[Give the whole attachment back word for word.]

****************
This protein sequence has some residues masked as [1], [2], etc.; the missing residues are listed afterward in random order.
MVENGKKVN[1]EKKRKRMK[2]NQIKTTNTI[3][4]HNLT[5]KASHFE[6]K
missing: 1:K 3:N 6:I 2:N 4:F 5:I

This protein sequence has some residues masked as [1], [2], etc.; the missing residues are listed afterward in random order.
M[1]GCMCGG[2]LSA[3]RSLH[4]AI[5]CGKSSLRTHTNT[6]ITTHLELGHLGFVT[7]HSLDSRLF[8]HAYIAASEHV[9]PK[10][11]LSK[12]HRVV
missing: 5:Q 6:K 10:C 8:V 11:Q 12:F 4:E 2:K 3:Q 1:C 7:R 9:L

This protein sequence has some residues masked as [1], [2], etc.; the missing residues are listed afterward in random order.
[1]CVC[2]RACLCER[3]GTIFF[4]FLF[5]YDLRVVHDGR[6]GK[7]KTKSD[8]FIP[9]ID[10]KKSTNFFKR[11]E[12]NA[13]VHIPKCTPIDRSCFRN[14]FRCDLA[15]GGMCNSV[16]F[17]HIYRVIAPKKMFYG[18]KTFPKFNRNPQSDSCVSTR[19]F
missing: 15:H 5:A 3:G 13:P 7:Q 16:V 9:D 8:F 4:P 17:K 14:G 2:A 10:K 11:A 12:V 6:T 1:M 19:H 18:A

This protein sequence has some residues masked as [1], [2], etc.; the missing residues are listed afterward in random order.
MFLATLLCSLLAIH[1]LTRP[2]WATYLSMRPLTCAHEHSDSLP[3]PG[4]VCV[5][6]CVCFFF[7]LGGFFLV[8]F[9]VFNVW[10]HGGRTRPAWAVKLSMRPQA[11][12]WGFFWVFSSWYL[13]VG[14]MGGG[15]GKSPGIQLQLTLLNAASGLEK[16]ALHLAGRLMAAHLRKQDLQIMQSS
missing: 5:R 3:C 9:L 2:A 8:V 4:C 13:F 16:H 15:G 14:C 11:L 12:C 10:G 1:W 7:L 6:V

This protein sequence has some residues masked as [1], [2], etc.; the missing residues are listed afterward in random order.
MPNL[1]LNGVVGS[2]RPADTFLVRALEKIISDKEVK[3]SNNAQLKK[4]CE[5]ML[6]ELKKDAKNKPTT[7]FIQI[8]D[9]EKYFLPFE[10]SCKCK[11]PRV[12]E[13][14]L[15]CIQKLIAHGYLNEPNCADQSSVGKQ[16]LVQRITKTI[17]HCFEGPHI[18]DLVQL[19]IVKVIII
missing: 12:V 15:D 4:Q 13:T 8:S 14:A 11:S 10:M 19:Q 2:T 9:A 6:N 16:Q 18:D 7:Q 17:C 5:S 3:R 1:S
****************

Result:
This protein sequence has some residues masked as [1], [2], etc.; the missing residues are listed afterward in random order.
MVENGKKVN[1]EKKRKRMK[2]NQIKTTNTI[3][4]HNLT[5]KASHFE[6]K
missing: 1:K 3:N 6:I 2:N 4:F 5:I

This protein sequence has some residues masked as [1], [2], etc.; the missing residues are listed afterward in random order.
M[1]GCMCGG[2]LSA[3]RSLH[4]AI[5]CGKSSLRTHTNT[6]ITTHLELGHLGFVT[7]HSLDSRLF[8]HAYIAASEHV[9]PK[10][11]LSK[12]HRVV
missing: 5:Q 6:K 10:C 8:V 11:Q 12:F 4:E 2:K 3:Q 1:C 7:R 9:L

This protein sequence has some residues masked as [1], [2], etc.; the missing residues are listed afterward in random order.
[1]CVC[2]RACLCER[3]GTIFF[4]FLF[5]YDLRVVHDGR[6]GK[7]KTKSD[8]FIP[9]ID[10]KKSTNFFKR[11]E[12]NA[13]VHIPKCTPIDRSCFRN[14]FRCDLA[15]GGMCNSV[16]F[17]HIYRVIAPKKMFYG[18]KTFPKFNRNPQSDSCVSTR[19]F
missing: 15:H 5:A 3:G 13:P 7:Q 16:V 9:D 8:F 4:P 17:K 14:G 2:A 10:K 11:A 12:V 6:T 1:M 19:H 18:A

This protein sequence has some residues masked as [1], [2], etc.; the missing residues are listed afterward in random order.
MFLATLLCSLLAIH[1]LTRP[2]WATYLSMRPLTCAHEHSDSLP[3]PG[4]VCV[5][6]CVCFFF[7]LGGFFLV[8]F[9]VFNVW[10]HGGRTRPAWAVKLSMRPQA[11][12]WGFFWVFSSWYL[13]VG[14]MGGG[15]GKSPGIQLQLTLLNAASGLEK[16]ALHLAGRLMAAHLRKQDLQIMQSS
missing: 5:R 3:C 9:L 2:A 8:V 4:C 13:F 16:H 15:G 14:C 11:L 12:C 10:G 1:W 7:L 6:V

This protein sequence has some residues masked as [1], [2], etc.; the missing residues are listed afterward in random order.
MPNL[1]LNGVVGS[2]RPADTFLVRALEKIISDKEVK[3]SNNAQLKK[4]CE[5]ML[6]ELKKDAKNKPTT[7]FIQI[8]D[9]EKYFLPFE[10]SCKCK[11]PRV[12]E[13][14]L[15]CIQKLIAHGYLNEPNCADQSSVGKQ[16]LVQRITKTI[17]HCFEGPHI[18]DLVQL[19]IVKVIII
missing: 12:V 15:D 4:Q 13:T 8:S 14:A 11:S 10:M 19:Q 2:T 9:A 6:N 16:Q 18:D 7:Q 17:C 5:S 3:R 1:S